My hanko is a mitome-in (認印). It’s mid-range on the formality scale and used for things like receiving postal deliveries, paying bills, and signing in at work. As a foreign English teacher, I never needed a jitsu-in (実印), which is the kind that people register for legally binding documents, so I only have the one. It’s made of wood and was special ordered. As with all mitome-in, it only has my family name, somewhat crowded because it’s printed in romaji.


My hanko inside its case, with a little supply of ink. The ink is always red.

Mostly, I used my hanko to stamp the attendance book at my schools when I got to work, which is a pretty common practice in Japan. As I said, mine was a special order (it cost ¥1,000/about $12), but generic mitome-in for names like Sato and Tanaka can actually be found at ¥100 stores. That’s also where you can find a good selection of hanko cases.

If I move back to Japan, I will have a new hanko made. This is because the one I have was ordered for me before I even got there. My Board of Education had a tendency to treat us like children who couldn’t be trusted and that left a bitter aftertaste. So, as some Japanese people get a new hanko after a major life change, I will get a new one if I go back. It seems like a really nice symbol of a fresh start. It’s an idea that I, at least, have always found really appealing.


On Friday, I talked about Matsuyama’s summer night market and, in the process, mentioned yukata. Now, I know I’ve brought up yukata in passing on a few other occasions, but I’ve never devoted an entire post to them. Until today!

Yukata With Friends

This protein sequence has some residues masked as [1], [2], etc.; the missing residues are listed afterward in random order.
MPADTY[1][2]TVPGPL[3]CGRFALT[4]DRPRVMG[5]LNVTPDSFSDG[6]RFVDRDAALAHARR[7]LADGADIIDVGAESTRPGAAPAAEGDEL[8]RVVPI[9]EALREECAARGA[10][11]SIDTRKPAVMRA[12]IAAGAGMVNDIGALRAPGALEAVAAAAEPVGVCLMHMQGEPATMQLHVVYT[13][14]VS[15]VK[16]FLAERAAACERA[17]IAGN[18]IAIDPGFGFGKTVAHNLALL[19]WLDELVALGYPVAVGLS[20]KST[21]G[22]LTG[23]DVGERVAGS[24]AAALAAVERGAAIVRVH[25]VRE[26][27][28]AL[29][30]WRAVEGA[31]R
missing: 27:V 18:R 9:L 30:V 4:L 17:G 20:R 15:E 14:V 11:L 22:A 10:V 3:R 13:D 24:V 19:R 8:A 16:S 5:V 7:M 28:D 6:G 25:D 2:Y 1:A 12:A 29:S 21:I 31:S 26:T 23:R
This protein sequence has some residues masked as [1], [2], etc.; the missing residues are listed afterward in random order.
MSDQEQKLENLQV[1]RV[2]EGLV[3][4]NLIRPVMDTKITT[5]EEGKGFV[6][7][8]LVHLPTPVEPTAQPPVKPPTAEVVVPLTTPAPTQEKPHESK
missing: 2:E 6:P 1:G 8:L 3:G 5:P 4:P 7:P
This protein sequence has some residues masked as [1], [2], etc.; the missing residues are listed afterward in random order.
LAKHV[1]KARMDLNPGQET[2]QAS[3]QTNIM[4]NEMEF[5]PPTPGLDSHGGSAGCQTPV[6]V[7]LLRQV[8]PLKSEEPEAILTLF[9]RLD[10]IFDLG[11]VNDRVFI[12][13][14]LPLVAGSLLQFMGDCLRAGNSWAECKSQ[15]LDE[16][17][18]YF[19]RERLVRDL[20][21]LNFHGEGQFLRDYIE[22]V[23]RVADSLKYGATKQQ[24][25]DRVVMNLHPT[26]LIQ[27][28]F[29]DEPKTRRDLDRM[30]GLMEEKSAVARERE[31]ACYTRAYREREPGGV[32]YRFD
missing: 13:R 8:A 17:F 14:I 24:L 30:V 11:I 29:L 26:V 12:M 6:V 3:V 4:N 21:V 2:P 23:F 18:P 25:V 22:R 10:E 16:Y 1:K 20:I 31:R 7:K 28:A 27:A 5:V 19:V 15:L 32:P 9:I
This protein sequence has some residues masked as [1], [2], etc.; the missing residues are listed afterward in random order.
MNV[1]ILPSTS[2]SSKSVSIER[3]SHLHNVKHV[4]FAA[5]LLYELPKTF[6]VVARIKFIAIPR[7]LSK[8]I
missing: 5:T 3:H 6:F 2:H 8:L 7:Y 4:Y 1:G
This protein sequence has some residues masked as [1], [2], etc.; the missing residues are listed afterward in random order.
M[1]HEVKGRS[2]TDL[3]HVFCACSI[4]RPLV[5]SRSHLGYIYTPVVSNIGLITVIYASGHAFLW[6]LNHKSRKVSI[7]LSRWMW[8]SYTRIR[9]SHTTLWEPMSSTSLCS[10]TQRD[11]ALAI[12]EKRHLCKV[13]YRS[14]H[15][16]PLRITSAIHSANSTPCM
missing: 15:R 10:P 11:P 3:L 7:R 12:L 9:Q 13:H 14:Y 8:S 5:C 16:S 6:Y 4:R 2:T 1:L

Wearing yukata at the night market, with my friends Lauren and Nicky.

Yukata (浴衣) are light, casual summer kimono. Traditionally they’re made of cotton, but inexpensive ones (both of mine) are either polyester or a poly-cotton blend. They’re unlined and, like formal kimono, have straight seams and wide sleeves. When laid out, they’re quite large, and the sleeves of a woman’s yukata have long extensions from the elbow. The general shape of a man’s yukata is the same, but without that part.

Yukata Party

Me and fellow Ehime ALTs, at the goodbye party last summer.

Yukata means “bath clothes” and originally they were a sort of bathrobe. Now they’re still worn at onsen and bathhouses, tied with a simple belt, but are also seen at summer festivals. Floral and geometric prints are the most common, though older women and most men tend to stick to darker and simpler patterns, while bright colors like red and pink are popular among young women. The desired shape is a tube, so sometimes non-Asian women have trouble getting them to lay flat enough at the front, but with some patience they can be tucked and folded into the right silhouette.